the high fatty acid content into biodiesel is to follow esterication
prior to the transesterication. The fatty acids are converted to
esters by acid pretreatment during esterication [23]. The waste
from oil reneries is also used for the prodduction of fuels, as the
bleaching clay from oil reneries contains 2050% of oil [24].
Selection of feedstock lies with respect to their fatty acid composition. The the fatty acid composition of various feedstock is listed
in Table 2. Novel processes are being designed for the reduction of
time, amount of alcohol and reaction temperature.
3.1. Biodiesel production
Production of biodiesel has been reported under various generations. First generation includes production of biodiesel from
edible oils including sunower, soybean, palm, etc. Literature
supports the information in which 95% of biodiesel productions
are from USA and Europe. The non-edible oils are categorized
under second generation fuels, where jatropha is highly used for
the production. Third generation fuels (algae) are the recent
exploration in research communities, including both micro and
macro species. Algal species solves major issues favoring the efcient process for biodiesel production be [5].
3.2. Role of algae in biodiesel production
Algae seems to be the most promising feedstock for biodiesel
production as the oil content seems to be 100 times more than the
other available sources. Due to this reason, the market size of algae
started to increase twice than expected [9]. It was cited that algal
yields were 5000 gallons per acre, whereas the vegetable oils
accounted with less than 1000 gallons per acre [6]. The main
advantage of using algal biomass is they have high photosynthetic
efciency and better productivity. Recent studies revealed the use
of bioengineering technology tends to reduce the growth period

4. Biodiesel production processes


The vegetable oils can not be used in engines due to their highly
viscosity, low volatility and polyunsaturated characters due to oxidation. In order to overcome these problems various production
methodologies were designed for the production of biodiesel. Pyrolysis, microemulsion, hydrocarbon blending and transesterication
are various methods available for the production of biodiesel [29
32]. Transesterication is the common method for the conversion of
triglycerides to methyl esters as the conversion efciency seems to
be higher when compared to the other methods [33]. Researchers
have reported that the transesterication is highly suitable for the
production with low investment [34].
4.1. Conventional process
Thermal cracking or pyrolysis is the process involving thermal
decomposition for the conversion of organic materials to fuels taking
place in the absence of oxygen. Various investigators reported that
fuel obtained by this method tends to have a high cetane number,
low viscosity and acceptable amount of sulfur [35]. Microemulsion is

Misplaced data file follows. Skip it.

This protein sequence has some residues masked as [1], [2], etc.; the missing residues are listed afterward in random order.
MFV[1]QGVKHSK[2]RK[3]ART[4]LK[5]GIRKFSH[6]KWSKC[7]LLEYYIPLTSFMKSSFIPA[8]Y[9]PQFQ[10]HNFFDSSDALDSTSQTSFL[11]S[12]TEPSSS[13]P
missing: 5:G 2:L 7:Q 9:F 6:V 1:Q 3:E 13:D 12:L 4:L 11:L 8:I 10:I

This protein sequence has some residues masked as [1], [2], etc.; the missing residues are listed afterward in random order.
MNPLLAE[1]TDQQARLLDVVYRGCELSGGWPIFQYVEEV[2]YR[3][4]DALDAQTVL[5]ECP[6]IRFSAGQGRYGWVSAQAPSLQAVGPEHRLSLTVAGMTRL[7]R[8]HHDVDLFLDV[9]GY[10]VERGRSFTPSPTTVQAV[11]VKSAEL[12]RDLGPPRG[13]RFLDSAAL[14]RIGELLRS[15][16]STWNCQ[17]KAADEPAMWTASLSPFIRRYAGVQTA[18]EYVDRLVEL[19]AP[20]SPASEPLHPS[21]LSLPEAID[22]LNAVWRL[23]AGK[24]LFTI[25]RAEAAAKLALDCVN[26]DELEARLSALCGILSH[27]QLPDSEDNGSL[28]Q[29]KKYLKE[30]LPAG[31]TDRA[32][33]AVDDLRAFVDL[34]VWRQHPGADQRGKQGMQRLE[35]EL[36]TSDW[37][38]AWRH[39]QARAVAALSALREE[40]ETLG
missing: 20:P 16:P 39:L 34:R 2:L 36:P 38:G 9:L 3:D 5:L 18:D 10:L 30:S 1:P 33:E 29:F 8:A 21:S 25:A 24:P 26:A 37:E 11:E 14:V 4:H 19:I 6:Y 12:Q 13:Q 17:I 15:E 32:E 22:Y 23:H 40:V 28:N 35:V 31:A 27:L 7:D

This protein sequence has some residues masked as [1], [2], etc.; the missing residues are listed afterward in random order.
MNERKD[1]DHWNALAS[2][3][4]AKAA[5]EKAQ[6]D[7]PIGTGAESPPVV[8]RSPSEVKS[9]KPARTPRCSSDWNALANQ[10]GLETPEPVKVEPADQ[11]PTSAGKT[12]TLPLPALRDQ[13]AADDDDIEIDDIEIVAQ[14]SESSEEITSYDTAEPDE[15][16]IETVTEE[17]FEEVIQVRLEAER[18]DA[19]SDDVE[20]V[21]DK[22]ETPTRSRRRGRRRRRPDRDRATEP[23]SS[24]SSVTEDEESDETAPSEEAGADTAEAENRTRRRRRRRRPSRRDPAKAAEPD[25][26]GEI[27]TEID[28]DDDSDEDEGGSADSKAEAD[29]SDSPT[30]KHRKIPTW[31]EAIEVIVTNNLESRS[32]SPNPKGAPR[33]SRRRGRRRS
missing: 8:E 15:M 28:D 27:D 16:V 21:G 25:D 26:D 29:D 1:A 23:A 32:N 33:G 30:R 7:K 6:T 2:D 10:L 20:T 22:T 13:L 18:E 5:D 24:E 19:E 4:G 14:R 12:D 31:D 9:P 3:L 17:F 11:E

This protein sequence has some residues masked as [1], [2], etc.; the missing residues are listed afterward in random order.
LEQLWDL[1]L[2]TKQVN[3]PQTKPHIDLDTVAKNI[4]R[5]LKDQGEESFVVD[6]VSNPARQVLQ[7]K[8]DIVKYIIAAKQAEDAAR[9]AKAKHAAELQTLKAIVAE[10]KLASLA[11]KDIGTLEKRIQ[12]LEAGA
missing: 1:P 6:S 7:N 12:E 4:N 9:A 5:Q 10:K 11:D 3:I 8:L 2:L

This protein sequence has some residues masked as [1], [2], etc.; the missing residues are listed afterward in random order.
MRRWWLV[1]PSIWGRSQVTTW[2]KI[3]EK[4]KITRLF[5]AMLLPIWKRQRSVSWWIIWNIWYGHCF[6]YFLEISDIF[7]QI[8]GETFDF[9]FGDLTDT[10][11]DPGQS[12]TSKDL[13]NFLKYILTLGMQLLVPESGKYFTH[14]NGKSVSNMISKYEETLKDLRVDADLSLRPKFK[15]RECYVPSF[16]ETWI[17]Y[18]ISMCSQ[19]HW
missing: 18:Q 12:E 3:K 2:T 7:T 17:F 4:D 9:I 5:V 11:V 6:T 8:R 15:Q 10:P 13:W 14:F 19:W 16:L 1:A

the process of using isotropic uid to form a colloidal dispersion of
dimensions from 1150 nm. The maximum viscosity requirement is
met by this method involving both ionic and non-ionic aqueous
solution, which is demonstrated with ethanol in soybean oil [36,37].
Alcoholysis or transesterication is regarded as best the method as
they are simple to produce high quality of biodiesel [38].
4.2. Other production processes
The various other methods for the production of biodiesel are
mainly through transesterication that proceeds with ultrasonication and reactive distillation technology. In-situ transesterication is the other possible method, which resulted in considerable yield of the product.
4.2.1. Ultrasound assisted transesterication process
Ultrasound assisted transesterifcation creates cavitation between
oil and alcohol phases and makes the mixing is efcient. This process
uses less energy consumption when compared to other conventional
mechanical stirring process. It is reported that the cavitation of
bubbles due to ultrasonication enhances the mass transfer rates with
the recordof high yield [39,40]. The ultrasonic wave provides high
temperature and pressure such that it increases the catalytic surface
area with low frequency modes [41,42]. Solid catalyst was reported
to be efcient for ultrasonic assisted transesterication, as the wave
energy breaks the catalyst into ne small particles [4345]. The literature supports the use of ultrasound assisted transesterication
using sunower as major feedstock. The 95% biodiesel yield was
reported at 60 C in 20 min. The frequency maintained throughout
the process was 24 kHz with molar ratio of 7:1 [46]. The ultrasound
assisted transesterication was reported to be highly suitable as
stability of the catalyst were expected to have a longer lifetime.
4.2.2. In-situ transesterication process
In-situ is the process of converting oil seeds directly to biodiesel
where methanol is mixed with the catalyst for transesterication of
triglycerides [47]. The oilseeds were dried for the direct conversion
instead of extracting oil. Thus the amount of alcohol needed for the
reaction can be reduced. In-situ transesterication tends to have

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499

Fig. 1. Catalytic trends in biodiesel production.